credit: Avery Stanechewski
Grab your party hats, because there’s about to be a huge Aliens-Taking-Over-Earth party. At least, that’s what twitter users all over the country decided with a trendy hashtag.
Late at night on Saturday, November 7, an unidentified flying object lit up the night sky over the coastline of Southern California. Images of this object quickly surfaced on the internet and went viral via Twitter, Instagram, etc. The pictures of this (comet? meteor? rocket? alien spaceship?) seemed to show a bright circle of light dragging a blue-green trail of smoke. Think: the whole world was looking at the same cosmic enigma with no substantial proof of what it could be. Cue international panic and assumptions of alien invasions.
The radical speculation was put to rest when the U.S. military made a statement the following day. They explained that the flying object was a scheduled missile test flight from a U.S. Naval submarine. The Pentagon made a statement, saying, “Launches are conducted on a frequent, recurring basis to ensure the continued reliability of the system. Each test activity provides valuable information about our systems, thus contributing to assurance in our capabilities.” Cue disappointment and a lot of people turning in their Alien pinatas. Although a lot of Americans were relieved to hear the doomsday party was cancelled, some people are still reluctant to believe the government just so easily.
@ObservingSpace ||if the Navy Would TEST A MISSILE NEAR A HUGE CITY I'm APPALLED. Cover up of a UFO, Watch The Videos, It hovers.
— kristen h (@kristenhinkson) November 8, 2015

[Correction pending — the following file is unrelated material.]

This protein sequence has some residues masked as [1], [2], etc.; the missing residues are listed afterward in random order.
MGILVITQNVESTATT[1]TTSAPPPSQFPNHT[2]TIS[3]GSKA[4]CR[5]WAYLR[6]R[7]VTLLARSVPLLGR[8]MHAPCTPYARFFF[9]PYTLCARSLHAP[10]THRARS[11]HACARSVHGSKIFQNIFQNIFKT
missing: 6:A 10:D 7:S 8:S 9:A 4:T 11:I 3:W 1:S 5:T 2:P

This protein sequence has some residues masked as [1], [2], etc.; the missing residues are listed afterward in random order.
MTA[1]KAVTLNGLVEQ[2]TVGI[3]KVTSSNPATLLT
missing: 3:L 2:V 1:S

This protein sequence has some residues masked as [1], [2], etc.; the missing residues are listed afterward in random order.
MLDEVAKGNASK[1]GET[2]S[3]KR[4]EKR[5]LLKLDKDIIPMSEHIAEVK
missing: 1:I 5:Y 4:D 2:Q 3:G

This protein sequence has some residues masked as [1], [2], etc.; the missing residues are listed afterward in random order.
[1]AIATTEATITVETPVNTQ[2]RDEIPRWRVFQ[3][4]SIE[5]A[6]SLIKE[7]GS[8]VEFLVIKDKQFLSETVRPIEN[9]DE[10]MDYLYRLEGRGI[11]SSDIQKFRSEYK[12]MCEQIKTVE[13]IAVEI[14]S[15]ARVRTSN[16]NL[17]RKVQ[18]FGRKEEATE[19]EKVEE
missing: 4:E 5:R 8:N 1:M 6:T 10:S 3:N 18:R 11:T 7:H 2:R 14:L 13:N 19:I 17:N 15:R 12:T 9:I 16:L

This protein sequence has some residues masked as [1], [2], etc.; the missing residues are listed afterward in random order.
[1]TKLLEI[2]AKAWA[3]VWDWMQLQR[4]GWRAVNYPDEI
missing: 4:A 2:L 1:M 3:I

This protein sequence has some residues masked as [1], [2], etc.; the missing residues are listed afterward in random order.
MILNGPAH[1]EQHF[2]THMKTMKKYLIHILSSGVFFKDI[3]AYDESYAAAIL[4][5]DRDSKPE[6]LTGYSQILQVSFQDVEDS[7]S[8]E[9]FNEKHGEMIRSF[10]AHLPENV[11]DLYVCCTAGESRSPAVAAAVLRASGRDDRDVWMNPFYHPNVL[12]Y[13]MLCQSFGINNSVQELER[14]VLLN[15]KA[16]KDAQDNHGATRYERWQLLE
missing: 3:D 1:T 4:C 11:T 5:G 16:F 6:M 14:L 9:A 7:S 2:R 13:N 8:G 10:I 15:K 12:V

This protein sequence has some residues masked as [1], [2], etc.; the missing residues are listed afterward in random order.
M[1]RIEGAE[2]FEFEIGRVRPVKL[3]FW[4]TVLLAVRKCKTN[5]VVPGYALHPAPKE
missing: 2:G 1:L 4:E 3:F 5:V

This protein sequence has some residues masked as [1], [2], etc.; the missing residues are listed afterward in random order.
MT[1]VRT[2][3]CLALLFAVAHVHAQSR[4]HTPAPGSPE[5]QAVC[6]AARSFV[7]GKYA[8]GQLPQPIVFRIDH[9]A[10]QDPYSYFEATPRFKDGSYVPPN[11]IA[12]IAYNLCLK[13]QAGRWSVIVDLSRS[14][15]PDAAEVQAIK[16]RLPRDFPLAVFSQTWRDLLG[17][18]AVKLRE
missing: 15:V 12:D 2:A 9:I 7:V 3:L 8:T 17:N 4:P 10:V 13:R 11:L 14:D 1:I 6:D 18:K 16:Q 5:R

— Zero Dark Radio (@ZeroDarkRadio) November 8, 2015
In fact, Academy senior Gillian Dunne admits that even she is a little skeptical about the flying object being a missile launch. She says, “It seems odd that the navy claimed to conduct the launches frequently and regularly, because I feel like we would have seen more pictures of the same flying light from internet users on the West Coast all the other times they launched the missiles. I have no reason to believe anything otherwise, but I can see how people are doubtful.” Likewise, freshman Regan O’Leary says she has no evidence to think that extraterrestrial activity was behind the enigma but she exclaims, “Real life aliens would be SO cool! I love getting into the different alien conspiracies.” But junior Bella Guerra thinks otherwise. She states, “Obviously aliens aren’t real. I think it’s weird how people still think that the object was an alien spaceship when the Navy told everyone what it really was.”
Whether you agree with the conspiracies or not, you have to admit, partying with aliens sounds like a twelve on a scale of one to ten. For now, the #AliensTakingOverEarthParty is cancelled, but maybe someday we can enjoy ourselves in a dance off like this one: